In general, the content of geographic information of Metric Camera imagery is certainly considerable and rich enough in detail to make it an operational tool for scientific studies as well as for applied research, e. g. regional planning (where geology has its influence again). Geographical analyses of the Metric Camera scenes treated in this paper are surely interesting (e. g. the irrigated agricultural areas of Saudi Arabia and Afghanistan), and compare favorably with analyses from Landsat data. Studies of the Hindu Kush and Himalaya scenes concerning landuse and natural vegetation are in progress and will be published in the proceedings of the ESA research project "High Mountain Research in Southern Central Asia".
It would not be realistic and fair to neglect the drawbacks of photogrammetric space images. Thus, to the end of this paper, it seems justified to give some critical aspects on the Metric Camera system (and the planned Large Format Camera, too), in passages following the statements of DOYLE 1984.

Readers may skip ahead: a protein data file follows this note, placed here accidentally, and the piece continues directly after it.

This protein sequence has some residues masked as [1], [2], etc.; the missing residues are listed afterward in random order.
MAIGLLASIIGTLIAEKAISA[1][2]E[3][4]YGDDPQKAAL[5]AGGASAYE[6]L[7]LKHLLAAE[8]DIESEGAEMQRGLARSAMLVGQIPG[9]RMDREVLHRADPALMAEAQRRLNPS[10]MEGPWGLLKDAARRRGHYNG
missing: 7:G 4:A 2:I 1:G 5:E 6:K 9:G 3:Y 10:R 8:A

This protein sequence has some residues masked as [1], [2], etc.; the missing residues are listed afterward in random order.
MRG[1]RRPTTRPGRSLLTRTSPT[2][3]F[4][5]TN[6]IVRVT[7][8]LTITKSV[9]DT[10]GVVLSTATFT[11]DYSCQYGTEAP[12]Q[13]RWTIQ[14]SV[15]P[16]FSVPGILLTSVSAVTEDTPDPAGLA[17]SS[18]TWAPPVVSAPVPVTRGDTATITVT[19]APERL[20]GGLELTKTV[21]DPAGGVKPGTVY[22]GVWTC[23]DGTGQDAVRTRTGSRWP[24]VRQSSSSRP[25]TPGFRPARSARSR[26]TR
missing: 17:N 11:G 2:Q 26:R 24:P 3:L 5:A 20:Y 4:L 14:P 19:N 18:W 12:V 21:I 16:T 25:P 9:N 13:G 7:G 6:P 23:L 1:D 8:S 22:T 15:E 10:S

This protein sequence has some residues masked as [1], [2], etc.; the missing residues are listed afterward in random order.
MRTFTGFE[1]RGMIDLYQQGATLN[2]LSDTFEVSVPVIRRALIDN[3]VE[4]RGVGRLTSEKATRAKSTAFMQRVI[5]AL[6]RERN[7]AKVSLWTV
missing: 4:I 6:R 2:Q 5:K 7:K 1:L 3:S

Although the technical and economical feasibility to produce topographic and that is the main target of a geologist - thematic maps of 1 : 100 000 and even 1 : 50 000 can be demonstrated, there are many problems remaining, the major one probably being the financial aspect. The primary goal of this type of metric space photographs is the production of topographic maps. To a certain degree thematic mapping is only a "fellow traveller". If there is no financial support for topographic map production using photogrammetric space imagery, the thematic aspect will be the less influential to materialize further projects. NASA has agreed to fly the Large Format Camera (LFC) on two missions (in summer/fall 1984, NASA announced a third flight of the LFC in a 28.5° inclination orbit which would take place in December 1984), but photographs from those missions will be acquired simply where it is convenient for the flight plan rather than where the demand is greatest.